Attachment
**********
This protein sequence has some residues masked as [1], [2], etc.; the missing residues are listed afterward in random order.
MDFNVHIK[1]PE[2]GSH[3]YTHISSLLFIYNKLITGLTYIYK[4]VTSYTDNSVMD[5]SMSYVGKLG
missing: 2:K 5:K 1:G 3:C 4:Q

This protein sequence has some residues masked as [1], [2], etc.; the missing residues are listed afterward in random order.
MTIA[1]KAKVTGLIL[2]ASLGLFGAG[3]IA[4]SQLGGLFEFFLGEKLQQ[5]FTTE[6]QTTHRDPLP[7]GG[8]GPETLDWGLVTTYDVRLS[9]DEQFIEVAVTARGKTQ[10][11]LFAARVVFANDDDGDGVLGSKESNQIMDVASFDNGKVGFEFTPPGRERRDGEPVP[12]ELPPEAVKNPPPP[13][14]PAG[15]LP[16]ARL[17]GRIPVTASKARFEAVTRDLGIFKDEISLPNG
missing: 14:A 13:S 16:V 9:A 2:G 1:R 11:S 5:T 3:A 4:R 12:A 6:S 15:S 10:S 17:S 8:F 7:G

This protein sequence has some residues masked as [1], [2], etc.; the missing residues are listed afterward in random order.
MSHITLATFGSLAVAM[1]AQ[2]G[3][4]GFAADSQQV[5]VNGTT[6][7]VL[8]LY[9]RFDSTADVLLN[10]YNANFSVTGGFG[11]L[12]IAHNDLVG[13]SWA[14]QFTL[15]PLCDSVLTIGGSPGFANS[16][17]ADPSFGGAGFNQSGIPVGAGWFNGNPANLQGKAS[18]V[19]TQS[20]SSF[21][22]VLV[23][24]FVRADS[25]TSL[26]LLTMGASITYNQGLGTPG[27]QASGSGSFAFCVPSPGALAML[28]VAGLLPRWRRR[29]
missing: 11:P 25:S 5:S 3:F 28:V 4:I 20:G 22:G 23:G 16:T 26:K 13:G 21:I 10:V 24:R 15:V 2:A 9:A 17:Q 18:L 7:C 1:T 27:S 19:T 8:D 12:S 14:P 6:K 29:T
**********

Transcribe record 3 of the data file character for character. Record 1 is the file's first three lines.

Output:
This protein sequence has some residues masked as [1], [2], etc.; the missing residues are listed afterward in random order.
MSHITLATFGSLAVAM[1]AQ[2]G[3][4]GFAADSQQV[5]VNGTT[6][7]VL[8]LY[9]RFDSTADVLLN[10]YNANFSVTGGFG[11]L[12]IAHNDLVG[13]SWA[14]QFTL[15]PLCDSVLTIGGSPGFANS[16][17]ADPSFGGAGFNQSGIPVGAGWFNGNPANLQGKAS[18]V[19]TQS[20]SSF[21][22]VLV[23][24]FVRADS[25]TSL[26]LLTMGASITYNQGLGTPG[27]QASGSGSFAFCVPSPGALAML[28]VAGLLPRWRRR[29]
missing: 11:P 25:S 5:S 3:F 28:V 4:I 20:G 22:G 23:G 16:T 26:K 13:G 21:I 10:V 24:R 15:V 2:A 9:A 17:Q 18:L 7:C 1:T 27:S 19:T 8:D 12:S 14:P 6:K 29:T